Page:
7 Tricks of Nature to Create Dazzling Color: A Zine

My interest in designing novel life forms has led me to study how animals make their color. I have also been taking note of the current popular zine making trend in creative social media circles.

Therefore, today I decided to make a zine about ways nature makes dazzling, often iridescent, colors through light-scattering structures rather than light-absorbing pigments.

This is my zine:

If you’d like to make you very own zine, hop over to Austin Kleon’s website site for instructions.

Mandalas are Representations of the Light of the Soul: My Daily Mandala Habit

I try to draw a mandala each morning as part of my daily routine.

Mandala drawing is part of my daily routine.

Somewhere throughout the course of my delusional disorder I conceived of the idea that the soul is made up of light. I imagine that some people can see this light come and go into bodies, but I am blind to this light.

Indeed, it is interesting to note that one highly refuted scientist once claimed to have determined that the soul is something separate from the body, and the soul weighs 21 grams. Apparently there was even a movie inspired by this “scientific” work, but I have not yet seen it.

Now each morning, I try to draw a mandala in observance of what I imagine to be the beautiful light of the soul and in reflection of the amazing things that always manage to exist just beyond our vision.

I use spirographs and a compass to draw each mandala with color pens and and color pencils.

Each mandala is given a name. I am currently using The Name Book by Dorothy Astoria to assign names. Although, it was not my intention to mail-purchase a biblical name book, I find the definitions and passages of reflections helpful in inspiring each mandala design. Sometimes I supplement the definitions I find in this book with additional material I find on the internet for design inspiration.

After each day’s mandala is drawn on A5 heavy-weight paper, I write a little something about each soul on the back and file it in a portfolio.

My daily mandala habit acquaints me with the soul light within each of us. I highly recommend the practice.

An Easy Way to Draw When You Can’t Draw: My Tracing Projector System for Cataloging and Studying Earth’s Life Forms

I like to think of myself as an a amateur artist, but the truth is that I can’t even draw to save my life. I have no skill for realistically representing things on paper or canvas.

The iPhone sits above the semi-transparent, reflective lens and the viewer traces the reflected lines by looking through the lens from the top.

Still, it is one of my goals to make a thorough study of the external features of Earth’s animal and floral biota through handmade art. My hope is that by studying forms and colors of living organisms, juxtaposing the ideas, reorganizing them, and adding twists of my own, I can design some interesting new creature for the simulators my fantasy calls for designing.

To study the biota closely, I want to draw individual organisms. I believe that by closely studying the forms I can better get to know them. I can internalize their shapes and colors in an intuitive way.

So, since I can’t draw, how do I do this?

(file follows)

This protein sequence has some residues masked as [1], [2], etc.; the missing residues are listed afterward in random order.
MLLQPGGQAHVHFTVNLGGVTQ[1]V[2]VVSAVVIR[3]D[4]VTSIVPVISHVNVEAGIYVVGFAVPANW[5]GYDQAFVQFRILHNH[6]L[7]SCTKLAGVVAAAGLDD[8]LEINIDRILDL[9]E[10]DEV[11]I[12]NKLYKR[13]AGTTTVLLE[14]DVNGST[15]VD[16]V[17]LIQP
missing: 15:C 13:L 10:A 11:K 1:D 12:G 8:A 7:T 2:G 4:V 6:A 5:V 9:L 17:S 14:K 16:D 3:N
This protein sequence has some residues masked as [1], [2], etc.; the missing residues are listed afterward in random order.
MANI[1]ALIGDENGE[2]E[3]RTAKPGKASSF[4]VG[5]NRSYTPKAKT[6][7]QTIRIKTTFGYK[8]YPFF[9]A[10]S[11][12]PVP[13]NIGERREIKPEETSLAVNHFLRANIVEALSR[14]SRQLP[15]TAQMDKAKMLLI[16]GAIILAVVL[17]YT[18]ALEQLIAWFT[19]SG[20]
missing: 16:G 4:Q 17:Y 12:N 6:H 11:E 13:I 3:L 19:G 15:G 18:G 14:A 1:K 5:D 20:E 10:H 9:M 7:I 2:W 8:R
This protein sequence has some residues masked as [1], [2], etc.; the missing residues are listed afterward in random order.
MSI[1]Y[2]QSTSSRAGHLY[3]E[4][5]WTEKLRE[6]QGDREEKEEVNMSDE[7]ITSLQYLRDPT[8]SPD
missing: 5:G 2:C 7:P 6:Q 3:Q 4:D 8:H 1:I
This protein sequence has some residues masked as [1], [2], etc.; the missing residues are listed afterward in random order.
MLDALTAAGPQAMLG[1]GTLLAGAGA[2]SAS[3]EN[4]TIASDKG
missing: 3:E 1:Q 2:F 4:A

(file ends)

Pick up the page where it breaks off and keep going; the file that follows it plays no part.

I discovered this handy and very cheap tracing projector. I place an image on my iPhone, and lay the phone in the holder on the projector. The image of on the iPhone reflects in the semi-transparent lens, and while looking through the lens from the top, I can use my pencil or pen to trace lines. I then go back and color the images with pencils from my 150 color Prisma pencil set.

After I make an image of each organism, I add scientific notes to the back of the image. Then I file the image in a portfolio. I hope that as begin to make more of these images and review them, I can begin to make interesting juxtapositions and recombination.

I will eventually begin to draw and sculpt new external forms and design new internal physiologies.

Conceptualizing ‘Academic Blueprints’: An Adaptation of Austin Kleon’s ‘Newspaper Blackout’ Designed for World-Building

One of the goals of my artistic project is to design new worlds. Specifically, I aim to design the conceptual foundations for three new simulated worlds.

The concept of an ‘academic blueprint’ for world-building

One way to go about designing new worlds is just let the imagination run wild. The natural imagination will probably take ideas and experiences in mind, juxtapose them, and recombine them in new patterns. I have decided to try a new technique to both restrict and add to the normal imagination process. I am going to call the initial outputs of this process Academic Blueprints.

If you’ve been following me over the past couple of days, it is abundantly clear that I am totally fanboying on Austin Kleon at the moment. He has a form of art that he calls Newspaper Blackout. Basically, he takes a block of newsprint and makes poems by selecting choice words and blacking out the rest. You can see a video describing how he makes newspaper blackout here.

The most productive part of my day was to conceive of Academic Blueprints. This will be an adaptation of newspaper blackouts that I am going to try to use for my purpose of world-building.

To create my Academic Blueprints, I will take print from a popular periodical that covers an academic topic. For example, Scientific American is a layperson’s periodical that covers scientific topics.